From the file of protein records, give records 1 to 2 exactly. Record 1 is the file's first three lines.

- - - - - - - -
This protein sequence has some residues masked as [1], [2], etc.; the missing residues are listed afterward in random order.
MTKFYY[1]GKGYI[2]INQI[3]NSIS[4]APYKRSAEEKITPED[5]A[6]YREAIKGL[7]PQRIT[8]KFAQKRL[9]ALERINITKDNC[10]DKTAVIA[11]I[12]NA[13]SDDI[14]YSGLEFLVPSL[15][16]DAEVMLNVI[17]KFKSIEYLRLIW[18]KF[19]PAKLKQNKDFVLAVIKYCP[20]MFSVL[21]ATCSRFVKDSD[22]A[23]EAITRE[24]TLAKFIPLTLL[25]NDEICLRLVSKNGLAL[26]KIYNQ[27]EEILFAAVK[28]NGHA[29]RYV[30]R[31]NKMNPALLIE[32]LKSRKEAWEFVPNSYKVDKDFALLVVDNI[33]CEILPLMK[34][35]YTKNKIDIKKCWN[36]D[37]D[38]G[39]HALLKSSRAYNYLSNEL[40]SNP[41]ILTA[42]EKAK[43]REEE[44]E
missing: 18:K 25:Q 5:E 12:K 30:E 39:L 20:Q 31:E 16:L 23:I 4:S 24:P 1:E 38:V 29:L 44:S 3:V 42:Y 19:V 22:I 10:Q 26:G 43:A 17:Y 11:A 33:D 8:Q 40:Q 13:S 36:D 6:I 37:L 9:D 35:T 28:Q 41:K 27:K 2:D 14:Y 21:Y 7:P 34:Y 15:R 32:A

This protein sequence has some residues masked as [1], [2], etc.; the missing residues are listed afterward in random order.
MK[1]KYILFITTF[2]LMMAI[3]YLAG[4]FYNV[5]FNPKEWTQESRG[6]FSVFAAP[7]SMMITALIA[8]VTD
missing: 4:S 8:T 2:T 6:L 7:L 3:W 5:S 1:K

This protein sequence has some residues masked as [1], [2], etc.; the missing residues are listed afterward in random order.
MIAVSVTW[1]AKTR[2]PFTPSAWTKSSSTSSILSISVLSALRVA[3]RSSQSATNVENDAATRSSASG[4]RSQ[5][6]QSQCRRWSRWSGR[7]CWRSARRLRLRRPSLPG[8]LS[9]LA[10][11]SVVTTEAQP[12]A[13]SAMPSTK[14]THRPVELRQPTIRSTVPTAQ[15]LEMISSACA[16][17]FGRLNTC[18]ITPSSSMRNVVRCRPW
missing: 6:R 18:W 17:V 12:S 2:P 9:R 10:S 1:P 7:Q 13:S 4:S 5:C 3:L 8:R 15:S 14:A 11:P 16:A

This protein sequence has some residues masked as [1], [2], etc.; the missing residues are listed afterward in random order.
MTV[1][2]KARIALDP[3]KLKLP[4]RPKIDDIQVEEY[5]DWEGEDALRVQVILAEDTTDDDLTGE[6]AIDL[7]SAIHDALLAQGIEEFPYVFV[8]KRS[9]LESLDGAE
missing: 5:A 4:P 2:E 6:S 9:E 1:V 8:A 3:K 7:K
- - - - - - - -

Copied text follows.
This protein sequence has some residues masked as [1], [2], etc.; the missing residues are listed afterward in random order.
MTKFYY[1]GKGYI[2]INQI[3]NSIS[4]APYKRSAEEKITPED[5]A[6]YREAIKGL[7]PQRIT[8]KFAQKRL[9]ALERINITKDNC[10]DKTAVIA[11]I[12]NA[13]SDDI[14]YSGLEFLVPSL[15][16]DAEVMLNVI[17]KFKSIEYLRLIW[18]KF[19]PAKLKQNKDFVLAVIKYCP[20]MFSVL[21]ATCSRFVKDSD[22]A[23]EAITRE[24]TLAKFIPLTLL[25]NDEICLRLVSKNGLAL[26]KIYNQ[27]EEILFAAVK[28]NGHA[29]RYV[30]R[31]NKMNPALLIE[32]LKSRKEAWEFVPNSYKVDKDFALLVVDNI[33]CEILPLMK[34][35]YTKNKIDIKKCWN[36]D[37]D[38]G[39]HALLKSSRAYNYLSNEL[40]SNP[41]ILTA[42]EKAK[43]REEE[44]E
missing: 18:K 25:Q 5:E 12:K 30:E 39:L 20:Q 31:E 16:L 23:I 4:S 24:P 1:E 38:V 29:L 44:S 3:V 42:Y 19:V 22:I 10:Q 26:G 43:A 17:Y 11:A 33:D 8:Q 40:Q 13:S 36:D 6:I 37:L 9:D 35:T 28:Q 41:K 27:K 2:D 14:Y 21:Y 7:P 34:Y 15:R 32:A

This protein sequence has some residues masked as [1], [2], etc.; the missing residues are listed afterward in random order.
MK[1]KYILFITTF[2]LMMAI[3]YLAG[4]FYNV[5]FNPKEWTQESRG[6]FSVFAAP[7]SMMITALIA[8]VTD
missing: 4:S 8:T 2:T 6:L 7:L 3:W 5:S 1:K